This section is from the book "The Gardener's Monthly And Horticulturist V26", by Thomas Meehan. See also: Four-Season Harvest: Organic Vegetables from Your Home Garden All Year Long.
It was an agreeable surprise to find my inquiry concerning the application of linseed oil upon pear trees in the Gardeners' Monthly of October turn out so encouragingly, and undoubtedly many of your readers will thank you for this repetition of your experience, and which being so well and clearly stated, none need go astray who may choose to experiment in the matter. But touching upon the Bacterian question, you apparently put a wet blanket on the whole theory; and I am in much doubt whether you will think enough of my present good intentions should I offer a resume, in as compact a form as possible, of this extremely interesting question, so that any of your readers who may not have been hitherto attracted by its allurements, or favored with opportunities of research in Bacterial movements, may now be led to investigate for themselves concerning these smallest of all organisms, as affecting the destruction and premature death of their pear trees.
So far as the pro or con in this case is concerned, I will first bring the opponent of the Bacterian theory mentioned by you before your readers in the person of Professor Penhallow, of Montreal, and place a supporter of the theory in the person of T. J. Burrill, of Illinois, face to face, and thus leave these gentlemen before an intelligent audience to adjust their differences, whatever they may be, in this praiseworthy research. Meanwhile I will go on with my proposed chat, hoping thereby to enlist some of your readers as microscopical investigators, and as reporters of any fruitful results they may have to offer.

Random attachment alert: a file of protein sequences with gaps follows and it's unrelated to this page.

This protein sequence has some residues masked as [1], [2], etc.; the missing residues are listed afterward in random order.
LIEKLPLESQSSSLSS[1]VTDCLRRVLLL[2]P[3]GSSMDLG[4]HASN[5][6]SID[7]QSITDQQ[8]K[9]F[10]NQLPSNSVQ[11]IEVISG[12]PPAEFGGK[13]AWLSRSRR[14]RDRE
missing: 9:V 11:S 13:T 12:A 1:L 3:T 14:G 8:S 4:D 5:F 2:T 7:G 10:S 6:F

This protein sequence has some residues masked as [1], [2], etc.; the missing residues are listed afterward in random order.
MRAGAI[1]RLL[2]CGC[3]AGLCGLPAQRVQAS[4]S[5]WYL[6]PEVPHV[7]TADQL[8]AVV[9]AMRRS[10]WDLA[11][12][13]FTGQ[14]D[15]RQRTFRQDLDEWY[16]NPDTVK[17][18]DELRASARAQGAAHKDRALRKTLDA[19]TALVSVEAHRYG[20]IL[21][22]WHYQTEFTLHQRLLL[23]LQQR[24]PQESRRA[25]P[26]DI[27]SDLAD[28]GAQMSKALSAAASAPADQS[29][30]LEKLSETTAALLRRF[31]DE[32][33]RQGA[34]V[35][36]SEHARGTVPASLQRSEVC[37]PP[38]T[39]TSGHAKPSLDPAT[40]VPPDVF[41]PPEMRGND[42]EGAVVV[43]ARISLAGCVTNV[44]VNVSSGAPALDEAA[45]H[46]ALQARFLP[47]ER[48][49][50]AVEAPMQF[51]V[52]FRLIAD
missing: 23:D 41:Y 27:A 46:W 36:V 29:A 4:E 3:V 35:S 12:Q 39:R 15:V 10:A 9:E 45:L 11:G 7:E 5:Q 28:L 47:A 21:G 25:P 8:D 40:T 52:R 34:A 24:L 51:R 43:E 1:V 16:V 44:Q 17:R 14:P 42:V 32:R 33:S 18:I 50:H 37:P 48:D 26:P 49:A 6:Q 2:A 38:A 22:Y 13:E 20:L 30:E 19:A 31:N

As a beginning on this question I will say that in grouping these researches from a multitude of authorities they reach into the hitherto mysterious, but now rebound into the light of day, and bright enough no doubt hereafter to interest and attract those who are desirous of unfathoming the deep secrecies of nature, and some tangible remedy will in time probably be forthcoming to ward off these invaders of both vegetable and animal nature.
Bacteria are known "as the most widely diffused of all beings." They are not a spontaneous generation as some have put forth; but one has aptly' asserted that, like animals and plants, however they may have once originated, are only propagated now by the law of continuous succession, and in support of this another has said that life has never been found to arise independently of pre-existing life, and claims life as derivative of life; and in recent " Philosophical Transactions" it is arerred that it would be monstrous to affirm that the swarming crops of Bacteria are of spontaneous origin. Bacteria form the boundary line of life; beyond them life does not exist. The strongest magnifying power adapted to this investigation yet attained, to search into the depths of this all-absorbing subject, is the immersion system of Hart-nack and possessing a magnifying power of 3000 or 4000 diameters. Nearly all Bacteria have two modes of life - one of motion - the other rest. When they swarm in water, moving amongst each other, they are said to present a spectacle similar to a swarm of gnats or the busy ant hill when in commotion, and apparently dodging each other and moving in all directions.